In the 1980s, humid summer nights found my sister and me playing on the street where my grandmother lived. On the very rare occasions that our parents would go out of town without us, spending the night at my grandmother’s would lead to every kid in her neighborhood playing on the no-outlet street well past the illumination of the streetlights.
Our favorite game to play, late into the evening, was “12 o’clock, Midnight,” or for those of you unfamiliar, Hide-And-Go-Seek, mixed with Freeze Tag, under the cover of darkness. The game would always end in uncontrollable laughter, as all players would congregate back into the middle of the dark asphalt.
Almost every single time, while standing on this dimly lit, lazily paved road, someone would find a lull in the conversation to yell out, “What’s that?!” Without looking to see what the individual was talking about, every kid would take off running. About 200 yards later, a distance that was covered in time that would rival Usain Bolt himself, everyone would realize that the person that yelled out the warning was just playing a joke. On rare occasions when the alarmist did see “something,” it would turn out to be the neighborhood stray cat, or a random raccoon looking to get out of our way.
Yet…. every time, regardless of past times, we would immediately assume the worse when someone would yell out, “What’s that?!” We would take off running, without assessing the situation, because as far as we were concerned, our lives were at stake.
Our lives were never at stake.
Reminiscing leads to epiphanies….
This is not about the police.
If you’re a fan of the blog (thank you by the way…sharing is caring) you know that I have addressed certain instances where the police were clearly out of line. And while it’s easy (and often warranted) to accuse the police of their inability to deescalate certain situations, I’m here to submit that maybe, sometimes…it’s not them at all.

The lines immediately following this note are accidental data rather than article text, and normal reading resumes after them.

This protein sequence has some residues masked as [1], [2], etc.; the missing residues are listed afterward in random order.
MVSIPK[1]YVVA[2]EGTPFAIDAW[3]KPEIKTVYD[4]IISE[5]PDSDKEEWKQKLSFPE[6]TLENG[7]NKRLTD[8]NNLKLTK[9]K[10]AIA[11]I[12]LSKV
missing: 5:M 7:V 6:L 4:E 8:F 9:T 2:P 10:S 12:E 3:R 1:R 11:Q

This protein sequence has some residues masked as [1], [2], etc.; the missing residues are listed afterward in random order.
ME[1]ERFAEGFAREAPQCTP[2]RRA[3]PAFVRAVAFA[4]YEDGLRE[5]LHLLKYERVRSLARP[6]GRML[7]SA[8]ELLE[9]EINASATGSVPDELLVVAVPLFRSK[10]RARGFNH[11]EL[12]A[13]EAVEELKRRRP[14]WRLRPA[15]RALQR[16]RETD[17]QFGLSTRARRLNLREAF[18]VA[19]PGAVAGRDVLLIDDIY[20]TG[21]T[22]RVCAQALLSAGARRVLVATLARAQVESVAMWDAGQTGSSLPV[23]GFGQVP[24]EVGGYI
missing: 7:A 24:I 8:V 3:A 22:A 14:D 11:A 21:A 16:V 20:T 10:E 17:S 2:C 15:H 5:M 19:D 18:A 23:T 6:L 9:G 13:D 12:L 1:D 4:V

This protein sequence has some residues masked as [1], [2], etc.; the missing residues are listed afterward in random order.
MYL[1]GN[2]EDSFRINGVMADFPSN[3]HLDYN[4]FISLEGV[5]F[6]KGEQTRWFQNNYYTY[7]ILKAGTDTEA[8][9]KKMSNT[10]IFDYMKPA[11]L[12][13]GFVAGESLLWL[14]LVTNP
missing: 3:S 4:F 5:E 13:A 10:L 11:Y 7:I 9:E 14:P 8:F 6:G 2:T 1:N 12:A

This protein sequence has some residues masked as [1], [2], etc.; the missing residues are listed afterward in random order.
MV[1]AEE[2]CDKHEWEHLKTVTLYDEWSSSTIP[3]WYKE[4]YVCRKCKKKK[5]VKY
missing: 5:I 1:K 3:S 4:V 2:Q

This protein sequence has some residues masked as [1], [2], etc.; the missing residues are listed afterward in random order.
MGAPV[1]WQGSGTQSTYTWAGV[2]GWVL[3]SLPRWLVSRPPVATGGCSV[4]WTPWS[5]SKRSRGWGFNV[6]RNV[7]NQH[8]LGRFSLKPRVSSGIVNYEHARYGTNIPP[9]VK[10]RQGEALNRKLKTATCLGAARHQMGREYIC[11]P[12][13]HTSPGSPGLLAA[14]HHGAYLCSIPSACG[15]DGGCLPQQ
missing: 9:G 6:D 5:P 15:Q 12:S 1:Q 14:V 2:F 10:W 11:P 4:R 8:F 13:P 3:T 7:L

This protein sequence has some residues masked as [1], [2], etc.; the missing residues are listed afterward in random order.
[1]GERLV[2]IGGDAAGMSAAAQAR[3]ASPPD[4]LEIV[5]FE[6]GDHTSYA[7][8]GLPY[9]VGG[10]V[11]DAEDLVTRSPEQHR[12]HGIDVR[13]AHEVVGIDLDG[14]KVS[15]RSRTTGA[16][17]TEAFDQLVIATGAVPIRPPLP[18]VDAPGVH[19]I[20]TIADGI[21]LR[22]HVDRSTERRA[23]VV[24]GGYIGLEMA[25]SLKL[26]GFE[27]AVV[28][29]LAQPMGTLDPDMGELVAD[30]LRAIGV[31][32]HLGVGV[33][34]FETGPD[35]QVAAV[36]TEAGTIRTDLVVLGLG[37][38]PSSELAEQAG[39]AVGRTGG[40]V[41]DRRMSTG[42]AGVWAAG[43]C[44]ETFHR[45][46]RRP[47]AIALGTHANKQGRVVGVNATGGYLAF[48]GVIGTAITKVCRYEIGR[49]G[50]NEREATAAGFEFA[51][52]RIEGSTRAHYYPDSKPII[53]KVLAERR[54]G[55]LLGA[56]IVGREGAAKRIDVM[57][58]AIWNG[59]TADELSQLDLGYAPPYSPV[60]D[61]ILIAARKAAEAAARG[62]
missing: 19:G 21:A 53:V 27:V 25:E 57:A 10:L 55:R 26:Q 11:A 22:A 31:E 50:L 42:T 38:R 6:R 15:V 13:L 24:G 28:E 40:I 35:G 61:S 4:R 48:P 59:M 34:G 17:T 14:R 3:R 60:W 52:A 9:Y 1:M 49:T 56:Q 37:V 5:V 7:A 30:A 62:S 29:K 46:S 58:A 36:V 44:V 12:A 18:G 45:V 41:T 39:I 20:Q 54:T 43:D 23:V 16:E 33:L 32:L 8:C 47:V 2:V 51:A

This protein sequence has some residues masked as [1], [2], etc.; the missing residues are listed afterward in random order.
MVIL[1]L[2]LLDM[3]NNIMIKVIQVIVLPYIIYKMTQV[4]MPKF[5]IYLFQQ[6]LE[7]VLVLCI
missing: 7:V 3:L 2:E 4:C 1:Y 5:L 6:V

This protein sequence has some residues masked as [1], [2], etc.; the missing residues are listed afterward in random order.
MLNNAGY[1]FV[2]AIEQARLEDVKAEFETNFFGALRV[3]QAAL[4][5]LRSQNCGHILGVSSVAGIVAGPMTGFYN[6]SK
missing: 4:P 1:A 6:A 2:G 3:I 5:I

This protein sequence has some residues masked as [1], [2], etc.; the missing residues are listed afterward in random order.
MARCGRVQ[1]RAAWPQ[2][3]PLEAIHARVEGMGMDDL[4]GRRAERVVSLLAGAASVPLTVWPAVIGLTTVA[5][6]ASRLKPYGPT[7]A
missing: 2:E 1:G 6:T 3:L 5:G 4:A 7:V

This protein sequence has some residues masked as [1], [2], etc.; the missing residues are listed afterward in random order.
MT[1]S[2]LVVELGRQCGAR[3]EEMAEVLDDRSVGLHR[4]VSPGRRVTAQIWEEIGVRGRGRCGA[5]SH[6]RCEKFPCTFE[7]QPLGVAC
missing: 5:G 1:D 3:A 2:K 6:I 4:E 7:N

They got a “What’s that?!”
But in this case, it comes in the form of a 911 call.
We currently live in a society where it’s quite common to ‘What’s that?!’ the police every time a Black man is spotted doing…well…anything.
“Here you go, pulling the race card.”
Yeah. Well, that’s the deck we’re playing with today.
And News Flash: That’s the deck we as Black People are dealt everyday.
Shh, shh, shh. I know it’s a hard pill to swallow, or even a hard scenario to believe, but it’s true. Racism hasn’t died; it had grandchildren, and great-grandchildren. And even though it may not say the N-word, or burn crosses in our yards, it is still ever present; it still carries its prejudices, it’s still implicitly biased, and we, people of color, deal with it every single day.
And it calls 911 on us.
No–not a sometimes…a lot of times.
When we were younger we were all told by an important figure that if we were ever in a dangerous situation, we should call 911.
Medical emergency—call 911
Black person, most specifically a man, doing anything—call 911
Wait…that last one was not apart of our lesson… but it’s a thing. There are some people who immediately assume the situation is dangerous because a Black person, most of the time a man, appears.
No–not just sometimes….A lot of times! Like…a lot of times.
As a result you get: